NetKet implements AdaMax, an adaptive stochastic gradient descent method, and a variant of Adam based on the infinity norm. In contrast to the SGD, AdaMax offers the important advantage of being much less sensitive to the choice of the hyper-parameters (for example, the learning rate).

Given a stochastic estimate of the gradient of the cost function (), AdaMax performs an update:

where implicitly depends on all the history of the optimization up to the current point. The NetKet naming convention of the parameters strictly follows the one introduced by the authors of AdaMax. For an in-depth description of this method, please refer to Reference 1 (Algorithm 2 therein).

The AdaMax optimizer can be chosen by specifying `Name`

:`AdaMax`

in pars[`Optimizer`

].

Parameter | Possible values | Description | Default value |
---|---|---|---|

`Alpha` |
Float | The step size | 0.001 |

`Beta1` |
Float | First exponential decay rate | 0.9 |

`Beta2` |
Float | Second exponential decay rate | 0.999 |

### Example

```
pars['Optimizer']={
'Name' : 'AdaMax',
'Alpha' : 0.01,
}
```

## Momentum

The momentum update incorporates an exponentially weighted moving average over previous gradients to speed up descent [2]. The momentum vector is initialized to zero. Given a stochastic estimate of the gradient of the cost function , the updates for the parameter and corresponding component of the momentum are

The Momentum optimizer can be chosen by specifying `Name`

:`Momentum`

in pars[`Optimizer`

].

Parameter | Possible values | Description | Default value |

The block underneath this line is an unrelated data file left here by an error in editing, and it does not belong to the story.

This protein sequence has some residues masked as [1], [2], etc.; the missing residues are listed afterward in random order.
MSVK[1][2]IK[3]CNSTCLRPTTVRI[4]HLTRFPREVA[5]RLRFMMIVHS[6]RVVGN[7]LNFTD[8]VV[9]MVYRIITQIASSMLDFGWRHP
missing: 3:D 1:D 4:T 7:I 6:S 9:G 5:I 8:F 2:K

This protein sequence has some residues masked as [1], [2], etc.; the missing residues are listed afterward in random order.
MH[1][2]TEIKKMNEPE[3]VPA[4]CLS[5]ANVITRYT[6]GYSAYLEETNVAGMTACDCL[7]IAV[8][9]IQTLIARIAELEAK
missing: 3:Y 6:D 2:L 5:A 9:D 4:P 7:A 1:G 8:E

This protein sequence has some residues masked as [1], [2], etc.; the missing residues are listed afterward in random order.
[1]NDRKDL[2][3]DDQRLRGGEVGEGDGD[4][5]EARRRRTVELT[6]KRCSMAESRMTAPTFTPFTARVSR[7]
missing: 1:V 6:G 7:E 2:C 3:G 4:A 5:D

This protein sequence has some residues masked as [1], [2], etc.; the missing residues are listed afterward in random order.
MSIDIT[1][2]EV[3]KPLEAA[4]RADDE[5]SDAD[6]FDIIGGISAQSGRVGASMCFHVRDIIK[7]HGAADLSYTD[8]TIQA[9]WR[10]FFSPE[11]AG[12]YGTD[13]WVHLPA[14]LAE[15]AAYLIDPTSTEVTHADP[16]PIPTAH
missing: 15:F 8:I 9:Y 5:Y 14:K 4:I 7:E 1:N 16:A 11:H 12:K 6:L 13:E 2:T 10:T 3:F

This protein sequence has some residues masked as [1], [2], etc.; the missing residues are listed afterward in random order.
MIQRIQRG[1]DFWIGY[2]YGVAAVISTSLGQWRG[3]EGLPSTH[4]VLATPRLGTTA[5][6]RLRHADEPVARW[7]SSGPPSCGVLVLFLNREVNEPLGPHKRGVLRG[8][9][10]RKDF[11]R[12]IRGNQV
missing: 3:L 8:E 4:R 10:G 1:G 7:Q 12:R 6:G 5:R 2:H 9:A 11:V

---|---|---|---|

`LearningRate` |
Float | The learning rate | 0.001 |

`Beta` |
Float | Momentum exponential decay rate | 0.9 |

### Example

```
pars['Optimizer']={
'Name' : 'Momentum',
'LearningRate' : 0.01,
}
```

## AdaGrad

In many cases, the learning rate should decay as a function of training iteration to prevent overshooting as the optimum is approached. AdaGrad [3] is an adaptive learning rate algorithm that automatically scales the learning rate with a sum over past gradients. The vector is initialized to zero. Given a stochastic estimate of the gradient of the cost function , the updates for and the parameter are

AdaGrad has been shown to perform particularly well when the gradients are sparse, but the learning rate may become too small after many updates because the sum over the squares of past gradients is cumulative.

The AdaGrad optimizer can be chosen by specifying `Name`

:`AdaGrad`

in pars[`Optimizer`

].

Parameter | Possible values | Description | Default value |
---|---|---|---|

`LearningRate` |
Float | The learning rate | 0.001 |

### Example

```
pars['Optimizer']={
'Name' : 'AdaGrad',